Changes to Your Workforce

Whether or not your business is deemed “essential," you may be considering changes to your workforce for employee safety and in response to the undeniable economic impact of the pandemic.  We suggest you consider all available options carefully before deciding and refer to the following chart for an overview, with details below the chart.  Whether notice is legally required as detailed below, we recommend all employers provide written notice to employees of their decision, the reason and assurance that these measures are only being taken in response to the pandemic and with the ultimate goal of returning to business as usual in the near future.  Goodwill toward your employees will go a long way in rebuilding.

Option Description Important Information
Furlough §  Temporary suspension of employment during which employees do not receive wages.  §  Notice may be required under CA WARN
§  Those on furlough remain employed  §  Advise employees they must not work during the furlough period and consider keeping employer issued mobile devices and limiting email access.
  §  Employees continue to receive health benefits.  
  §  Employer may restrict the use of vacation/PTO during furlough.
  §  Employee is entitled to use CA Paid Sick Leave (“PSL”). 
  §  Employee is entitled to federal sick pay under the Families First Coronavirus Response Act “FFCRA”.
     
Layoff/Termination

 
 
 
 
A layoff means a separation from a position for lack of funds or lack of work. (LC 1401(c)). §   No notice required unless CA WARN required. 
  §   Final pay due on last day of work including all earned but unused vacation or PTO.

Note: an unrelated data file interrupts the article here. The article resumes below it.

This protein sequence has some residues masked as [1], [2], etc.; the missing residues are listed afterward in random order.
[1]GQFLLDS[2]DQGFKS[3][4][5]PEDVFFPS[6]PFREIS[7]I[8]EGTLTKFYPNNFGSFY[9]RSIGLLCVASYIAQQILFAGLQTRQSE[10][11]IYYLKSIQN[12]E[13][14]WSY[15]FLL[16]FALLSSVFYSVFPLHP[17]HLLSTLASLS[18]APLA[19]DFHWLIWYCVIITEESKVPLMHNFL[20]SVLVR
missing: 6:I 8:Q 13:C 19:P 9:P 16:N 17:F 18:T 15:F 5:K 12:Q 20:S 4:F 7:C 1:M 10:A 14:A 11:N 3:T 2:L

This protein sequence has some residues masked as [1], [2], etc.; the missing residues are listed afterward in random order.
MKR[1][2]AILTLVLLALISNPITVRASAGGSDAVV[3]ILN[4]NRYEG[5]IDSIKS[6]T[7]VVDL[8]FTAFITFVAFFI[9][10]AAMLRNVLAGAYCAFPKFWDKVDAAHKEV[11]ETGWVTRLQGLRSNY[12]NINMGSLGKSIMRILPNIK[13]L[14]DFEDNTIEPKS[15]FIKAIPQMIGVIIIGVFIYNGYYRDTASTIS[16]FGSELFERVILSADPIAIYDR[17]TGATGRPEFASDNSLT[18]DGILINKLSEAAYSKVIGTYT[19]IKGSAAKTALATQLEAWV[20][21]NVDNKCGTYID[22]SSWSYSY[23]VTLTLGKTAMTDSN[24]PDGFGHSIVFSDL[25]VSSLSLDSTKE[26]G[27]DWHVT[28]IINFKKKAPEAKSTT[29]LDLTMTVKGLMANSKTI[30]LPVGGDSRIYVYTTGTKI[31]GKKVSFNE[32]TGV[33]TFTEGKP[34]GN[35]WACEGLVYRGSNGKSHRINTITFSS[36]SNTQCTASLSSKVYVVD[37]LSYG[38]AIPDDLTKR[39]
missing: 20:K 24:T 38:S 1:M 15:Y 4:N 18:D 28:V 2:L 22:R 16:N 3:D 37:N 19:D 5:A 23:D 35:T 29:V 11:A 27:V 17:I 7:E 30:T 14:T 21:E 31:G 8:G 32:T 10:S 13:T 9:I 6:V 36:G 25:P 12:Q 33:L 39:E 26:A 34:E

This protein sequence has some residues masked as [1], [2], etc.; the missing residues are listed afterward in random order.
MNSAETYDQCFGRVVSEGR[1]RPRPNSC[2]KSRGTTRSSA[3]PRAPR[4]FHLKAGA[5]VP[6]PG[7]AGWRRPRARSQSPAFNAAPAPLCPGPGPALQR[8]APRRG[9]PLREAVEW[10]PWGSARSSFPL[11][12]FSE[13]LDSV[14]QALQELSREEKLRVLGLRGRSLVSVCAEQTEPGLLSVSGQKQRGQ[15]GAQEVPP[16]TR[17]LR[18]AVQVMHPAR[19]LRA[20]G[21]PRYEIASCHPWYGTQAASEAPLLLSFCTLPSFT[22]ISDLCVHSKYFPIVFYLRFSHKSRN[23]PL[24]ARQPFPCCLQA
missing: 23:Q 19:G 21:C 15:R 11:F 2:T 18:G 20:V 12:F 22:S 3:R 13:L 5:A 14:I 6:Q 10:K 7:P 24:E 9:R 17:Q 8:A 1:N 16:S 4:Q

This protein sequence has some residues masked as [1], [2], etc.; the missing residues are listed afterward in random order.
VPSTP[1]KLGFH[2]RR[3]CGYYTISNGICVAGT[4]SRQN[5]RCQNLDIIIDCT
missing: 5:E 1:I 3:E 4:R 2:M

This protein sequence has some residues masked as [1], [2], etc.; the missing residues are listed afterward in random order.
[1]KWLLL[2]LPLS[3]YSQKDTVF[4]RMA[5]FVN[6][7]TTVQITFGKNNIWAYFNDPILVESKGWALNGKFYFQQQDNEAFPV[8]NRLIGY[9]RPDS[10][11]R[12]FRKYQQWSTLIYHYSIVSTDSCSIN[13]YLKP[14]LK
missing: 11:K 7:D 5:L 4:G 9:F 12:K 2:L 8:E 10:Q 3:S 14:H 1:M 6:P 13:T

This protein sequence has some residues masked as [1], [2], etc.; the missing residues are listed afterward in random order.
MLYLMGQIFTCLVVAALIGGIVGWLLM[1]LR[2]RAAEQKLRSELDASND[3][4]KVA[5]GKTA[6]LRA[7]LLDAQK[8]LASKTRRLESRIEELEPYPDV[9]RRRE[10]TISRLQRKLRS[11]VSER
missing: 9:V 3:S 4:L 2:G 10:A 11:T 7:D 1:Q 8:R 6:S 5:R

A termination is a complete and permanent separation of employment. §   You do not need to pay out sick time and your employees would not be eligible for federal sick pay (FFCRA).
  §   If you layoff or terminate a salaried employee, you need only pay them through the final day’s work.
  §   Provide timely notice regarding COBRA benefits.
  §   See below regarding potential notice requirements under CA WARN. 
     
Reduction in Pay Reducing an employee’s hourly rate or prospective salary  §   Ensure you pay hourly employees minimum wage: $12/hr (25 or less employees) and $13/hr (26 or more).
§   Reduction in exempt salary may result in future loss of the employee’s exempt status.(*See further discussion below under the section on Reduction in Salary).
§   You may only reduce pay going forward, and if possible, give 7 days’ advance notice. 
     
Reduction in Hours Reduce hours for non-exempt employees and pay only the hours worked. §   Take care not to reduce hours in a way that appears discriminatory – such as only for higher paid (and generally older) workers.
§   Employees may receive Unemployment  Compensation Insurance.
 
     
Work From Home  An employee is permitted to work remotely (out of the office), generally by accessing employer files through a virtual desktop. §   Employers must reimburse for such expenses as home internet, cell phone usage, printer ink, paper, and other relevant supplies. Demand proof of incurred expenses.